Interpersonal violence as a major contributor towards the skewed burden of trauma in KwaZulu-Natal, South Africa
Background. Trauma is one of the foremost causes of death worldwide, but there is a paucity of data on demographics and injury patterns in developing countries.
Objectives. To quantify and describe the major trauma burden at a regional hospital in KwaZulu-Natal (KZN), South Africa (SA), over a 5-year period.
Methods. Ngwelezane Hospital is a large regional hospital in northern KZN. A database is maintained of all major trauma patients admitted to the Emergency Department (ED) resuscitation unit. Statistical analysis was performed to quantify the burden of trauma and analyse trends in these data.
Results. Over a 5-year period, 3 735 major trauma patients were admitted to the ED resuscitation unit. Analysis showed a male predominance, with a mean patient age of 28.6 years. An average of 62 patients per month were admitted, the rate peaking over the holiday seasons. Trauma secondary to interpersonal violence (IPV) predominated. A disproportionately high level of pedestrian-motor vehicle collisions (PMVCs) in relation to total road traffic collisions was noted. Blunt force trauma secondary to motor vehicle collisions was the leading cause of death, while blunt force trauma secondary to PMVC s carried the highest mortality rate.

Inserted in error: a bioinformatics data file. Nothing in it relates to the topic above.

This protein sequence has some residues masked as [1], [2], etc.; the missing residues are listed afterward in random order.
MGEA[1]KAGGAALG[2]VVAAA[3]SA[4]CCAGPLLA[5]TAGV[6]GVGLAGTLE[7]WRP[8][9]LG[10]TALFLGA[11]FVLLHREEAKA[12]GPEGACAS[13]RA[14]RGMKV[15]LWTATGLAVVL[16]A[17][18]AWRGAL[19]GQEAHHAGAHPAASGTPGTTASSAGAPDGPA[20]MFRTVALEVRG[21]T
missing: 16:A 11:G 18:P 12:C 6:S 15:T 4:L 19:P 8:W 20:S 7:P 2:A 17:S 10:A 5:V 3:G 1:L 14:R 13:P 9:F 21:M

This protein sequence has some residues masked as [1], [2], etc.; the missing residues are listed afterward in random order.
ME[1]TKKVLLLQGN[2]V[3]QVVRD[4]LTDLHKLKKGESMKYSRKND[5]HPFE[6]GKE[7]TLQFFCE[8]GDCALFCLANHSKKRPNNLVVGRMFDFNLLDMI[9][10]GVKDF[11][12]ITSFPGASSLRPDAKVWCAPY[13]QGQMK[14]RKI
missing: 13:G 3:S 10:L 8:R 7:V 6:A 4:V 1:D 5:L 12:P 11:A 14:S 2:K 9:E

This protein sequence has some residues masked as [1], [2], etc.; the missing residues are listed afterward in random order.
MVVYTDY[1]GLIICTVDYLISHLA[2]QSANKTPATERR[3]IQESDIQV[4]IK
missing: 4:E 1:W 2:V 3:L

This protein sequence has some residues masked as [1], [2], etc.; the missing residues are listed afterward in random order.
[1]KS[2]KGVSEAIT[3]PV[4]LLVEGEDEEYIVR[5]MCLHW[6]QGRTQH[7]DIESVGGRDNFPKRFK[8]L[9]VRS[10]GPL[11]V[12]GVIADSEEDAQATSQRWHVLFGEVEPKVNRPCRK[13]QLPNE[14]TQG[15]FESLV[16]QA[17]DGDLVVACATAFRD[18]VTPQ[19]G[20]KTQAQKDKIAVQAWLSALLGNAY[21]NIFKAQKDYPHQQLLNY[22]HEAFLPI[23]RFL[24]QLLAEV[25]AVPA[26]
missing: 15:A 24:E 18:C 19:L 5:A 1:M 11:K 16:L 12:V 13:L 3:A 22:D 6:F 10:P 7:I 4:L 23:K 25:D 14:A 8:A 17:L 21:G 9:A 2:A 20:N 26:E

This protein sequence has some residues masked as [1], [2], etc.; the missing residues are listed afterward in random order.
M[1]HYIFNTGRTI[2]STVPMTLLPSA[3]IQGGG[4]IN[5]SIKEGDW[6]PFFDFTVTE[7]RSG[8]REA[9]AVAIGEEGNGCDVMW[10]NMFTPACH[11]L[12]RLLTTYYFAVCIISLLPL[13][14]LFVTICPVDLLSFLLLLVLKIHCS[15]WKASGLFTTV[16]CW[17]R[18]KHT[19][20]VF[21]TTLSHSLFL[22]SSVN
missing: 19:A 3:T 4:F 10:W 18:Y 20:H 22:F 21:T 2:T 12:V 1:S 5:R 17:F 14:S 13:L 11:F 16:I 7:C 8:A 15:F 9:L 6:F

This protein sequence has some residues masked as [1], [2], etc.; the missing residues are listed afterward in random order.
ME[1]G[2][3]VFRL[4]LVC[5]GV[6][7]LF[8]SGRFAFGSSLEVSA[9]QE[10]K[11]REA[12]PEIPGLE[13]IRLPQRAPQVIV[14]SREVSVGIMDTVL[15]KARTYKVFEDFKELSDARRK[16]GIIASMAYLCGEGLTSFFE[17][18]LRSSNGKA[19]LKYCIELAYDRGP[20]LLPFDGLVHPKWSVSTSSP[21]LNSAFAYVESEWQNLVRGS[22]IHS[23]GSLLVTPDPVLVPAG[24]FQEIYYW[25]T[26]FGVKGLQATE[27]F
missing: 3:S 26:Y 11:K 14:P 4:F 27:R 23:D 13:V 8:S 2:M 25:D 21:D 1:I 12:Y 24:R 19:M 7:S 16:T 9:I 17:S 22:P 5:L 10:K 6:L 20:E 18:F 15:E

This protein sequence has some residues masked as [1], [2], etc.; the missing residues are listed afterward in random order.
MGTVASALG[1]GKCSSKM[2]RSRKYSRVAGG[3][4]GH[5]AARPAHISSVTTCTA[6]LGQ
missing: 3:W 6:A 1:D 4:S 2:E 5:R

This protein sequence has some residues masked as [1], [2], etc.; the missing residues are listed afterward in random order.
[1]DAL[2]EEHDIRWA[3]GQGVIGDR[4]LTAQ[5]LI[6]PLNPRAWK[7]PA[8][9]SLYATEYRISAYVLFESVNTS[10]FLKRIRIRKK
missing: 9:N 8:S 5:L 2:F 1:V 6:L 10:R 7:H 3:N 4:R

Conclusion. This study highlights the high incidences of both IPV and PMVCs typical of trauma in an SA setting. The demographics and injury patterns noted may be used to drive public health interventions to address this burden of trauma.
Carolyn Lewis, Department of Emergency Medicine, School of Clinical Medicine, College of Health Sciences, Nelson R Mandela School of Medicine, University of KwaZulu-Natal, Durban, South Africa
Darryl Wood, Department of Emergency Medicine, School of Clinical Medicine, College of Health Sciences, Nelson R Mandela School of Medicine, University of KwaZulu-Natal, Durban, South Africa
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Date published: 2015-09-19
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